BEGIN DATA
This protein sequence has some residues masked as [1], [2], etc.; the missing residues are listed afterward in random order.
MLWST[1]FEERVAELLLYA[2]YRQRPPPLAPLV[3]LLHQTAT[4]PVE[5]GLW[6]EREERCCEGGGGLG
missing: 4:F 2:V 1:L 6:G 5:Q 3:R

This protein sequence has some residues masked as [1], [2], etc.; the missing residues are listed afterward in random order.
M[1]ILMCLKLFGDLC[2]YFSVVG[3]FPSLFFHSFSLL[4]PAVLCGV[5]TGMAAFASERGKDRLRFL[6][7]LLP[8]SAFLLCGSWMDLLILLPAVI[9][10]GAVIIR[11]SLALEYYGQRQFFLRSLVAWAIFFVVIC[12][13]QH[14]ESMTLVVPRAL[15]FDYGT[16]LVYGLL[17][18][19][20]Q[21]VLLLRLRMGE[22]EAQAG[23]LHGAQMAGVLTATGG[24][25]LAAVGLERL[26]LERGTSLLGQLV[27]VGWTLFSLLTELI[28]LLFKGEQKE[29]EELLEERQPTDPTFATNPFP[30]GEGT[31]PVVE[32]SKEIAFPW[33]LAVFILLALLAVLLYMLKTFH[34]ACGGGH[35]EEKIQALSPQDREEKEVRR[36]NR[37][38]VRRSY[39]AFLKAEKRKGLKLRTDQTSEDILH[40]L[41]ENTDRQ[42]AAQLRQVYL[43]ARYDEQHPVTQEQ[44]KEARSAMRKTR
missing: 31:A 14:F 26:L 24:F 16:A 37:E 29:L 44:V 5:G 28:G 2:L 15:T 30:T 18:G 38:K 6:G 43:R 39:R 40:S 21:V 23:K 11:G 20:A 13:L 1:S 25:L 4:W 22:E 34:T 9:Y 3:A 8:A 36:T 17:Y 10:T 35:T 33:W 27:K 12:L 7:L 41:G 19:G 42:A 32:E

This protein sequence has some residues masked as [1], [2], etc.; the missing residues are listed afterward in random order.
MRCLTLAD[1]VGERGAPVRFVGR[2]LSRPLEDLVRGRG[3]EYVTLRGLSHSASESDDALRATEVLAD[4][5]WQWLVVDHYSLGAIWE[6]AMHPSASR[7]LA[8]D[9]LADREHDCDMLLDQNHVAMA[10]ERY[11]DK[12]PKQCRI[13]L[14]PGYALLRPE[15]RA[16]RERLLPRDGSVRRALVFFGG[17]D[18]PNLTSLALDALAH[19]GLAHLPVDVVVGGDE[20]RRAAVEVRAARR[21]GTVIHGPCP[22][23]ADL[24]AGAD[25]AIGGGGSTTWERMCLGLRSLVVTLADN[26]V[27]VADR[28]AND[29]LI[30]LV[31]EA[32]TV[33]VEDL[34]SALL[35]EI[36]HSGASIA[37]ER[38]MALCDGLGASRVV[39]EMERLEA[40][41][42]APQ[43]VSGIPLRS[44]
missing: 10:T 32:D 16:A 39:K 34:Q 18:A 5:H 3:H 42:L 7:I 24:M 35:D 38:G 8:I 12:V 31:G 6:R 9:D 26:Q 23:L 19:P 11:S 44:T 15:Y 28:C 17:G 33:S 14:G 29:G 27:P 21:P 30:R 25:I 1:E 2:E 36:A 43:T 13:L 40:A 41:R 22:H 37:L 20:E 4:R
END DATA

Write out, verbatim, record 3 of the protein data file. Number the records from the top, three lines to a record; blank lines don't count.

This protein sequence has some residues masked as [1], [2], etc.; the missing residues are listed afterward in random order.
MRCLTLAD[1]VGERGAPVRFVGR[2]LSRPLEDLVRGRG[3]EYVTLRGLSHSASESDDALRATEVLAD[4][5]WQWLVVDHYSLGAIWE[6]AMHPSASR[7]LA[8]D[9]LADREHDCDMLLDQNHVAMA[10]ERY[11]DK[12]PKQCRI[13]L[14]PGYALLRPE[15]RA[16]RERLLPRDGSVRRALVFFGG[17]D[18]PNLTSLALDALAH[19]GLAHLPVDVVVGGDE[20]RRAAVEVRAARR[21]GTVIHGPCP[22][23]ADL[24]AGAD[25]AIGGGGSTTWERMCLGLRSLVVTLADN[26]V[27]VADR[28]AND[29]LI[30]LV[31]EA[32]TV[33]VEDL[34]SALL[35]EI[36]HSGASIA[37]ER[38]MALCDGLGASRVV[39]EMERLEA[40][41][42]APQ[43]VSGIPLRS[44]
missing: 10:T 32:D 16:A 39:K 34:Q 18:A 5:H 3:H 42:L 7:I 24:M 35:D 38:G 8:I 12:V 31:G 6:R 9:D 26:Q 23:L 19:P 11:S 44:T 15:Y 28:C 17:G 33:S 14:G 29:G 27:P 21:P 30:R 25:I 1:E 2:E 36:A 43:T 13:L 40:A 41:R 22:H 37:L 20:E 4:R